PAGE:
I’m not terribly knowledgeable about the I Ching, and only recently started using it—an interesting experience, but not one I’ve become immersed in. Nevertheless, Marshall’s narrative here, digging deep into the foundational myths and history of this famed Chinese oracle, is highly compelling even without a heavy investment in the subject.
He tries to steer a novel course between those charted by traditionalists—asserting that the hexagrams and the basic texts were conceived by King Wen—and the modernists—who poo-poo such romanticism and see the oracle as a compendium of divinatory folk wisdom. Drawing on the latest textual analysis, archaeological discoveries, and, most crucially, a vigorous and grounded capacity for sharp insights, Marshall creates a compelling argument that one of the key historical events surrounding the origins of the I Ching—King Wen’s son Wu overcoming the tyrannical Shang dynasty—can in fact be accurately dated via previously undetected allusions to a solar eclipse in one of the hexagrams. Many of the apparently oblique and cryptic references that the text is known for may be revealed as deft references to specific historical events.
The inherent and fascinating ambiguity of Chinese characters can make the process of reconstructing such references a tricky process, but Marshall’s scholarly rigour doesn’t get in the way of rendering this process as something exciting, like a detective’s quest for a lost image in history. The image here—of Wu’s mourning for his deceased father being dramatically interrupted by that most dramatic of “signs”, darkness at noon—is gripping. Marshall’s moves towards it are set against the abstracted divinatory meanings that many translators have, lacking this historical insight, made out of the hexagram’s text; and one might be tempted here to think that his work is modernist in the sense that it replaces the magic of divination with the literal reality of history. However, the potent drama of the “literal” image uncovered here made me think less of the flatness of orthodox history, and more of James Hillman’s call to avoid immediate, abstracted interpretation in working with dreams and to “animate the image”. Of a dream of a snake he said: “In our eagerness for conceptual meanings, we ignore the actual beast.” With this word “actual” he isn’t, of course, doing the dismissive “a snake is a snake” move. But neither is he diving straight into the “it’s a penis / a goddess / your fear” game. Insight is coaxed from the image by remaining with it. I think a similar process is involved in Marshall’s quest to unveil the historical reality behind the I Ching.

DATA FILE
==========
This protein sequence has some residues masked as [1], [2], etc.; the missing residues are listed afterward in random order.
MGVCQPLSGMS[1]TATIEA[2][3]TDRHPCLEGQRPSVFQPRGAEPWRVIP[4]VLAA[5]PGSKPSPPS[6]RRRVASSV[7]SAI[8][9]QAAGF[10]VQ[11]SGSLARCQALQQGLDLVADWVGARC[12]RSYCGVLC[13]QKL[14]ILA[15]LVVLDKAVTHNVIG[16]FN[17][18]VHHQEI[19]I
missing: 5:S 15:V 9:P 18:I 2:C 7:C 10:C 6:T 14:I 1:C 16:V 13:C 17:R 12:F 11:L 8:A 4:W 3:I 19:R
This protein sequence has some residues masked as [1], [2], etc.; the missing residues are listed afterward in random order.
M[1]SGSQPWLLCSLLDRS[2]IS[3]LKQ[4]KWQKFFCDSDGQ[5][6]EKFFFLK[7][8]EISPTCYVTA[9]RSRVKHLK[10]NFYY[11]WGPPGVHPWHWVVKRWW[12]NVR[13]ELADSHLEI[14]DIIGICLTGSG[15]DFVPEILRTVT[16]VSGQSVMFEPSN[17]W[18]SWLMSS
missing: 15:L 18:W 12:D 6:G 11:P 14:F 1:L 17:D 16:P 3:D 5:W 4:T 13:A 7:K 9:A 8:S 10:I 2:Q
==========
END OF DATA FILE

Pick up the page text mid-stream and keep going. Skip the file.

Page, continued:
Supplemented by a few extra essays in a similar vein on other I Ching mysteries—including a wonderfully evocative exploration of “clouds follow the dragon” from hexagram 1—and appendices, notes and a glossary that will be a real boon to anyone wanting to explore this area further, Mandate of Heaven is a richly rewarding book.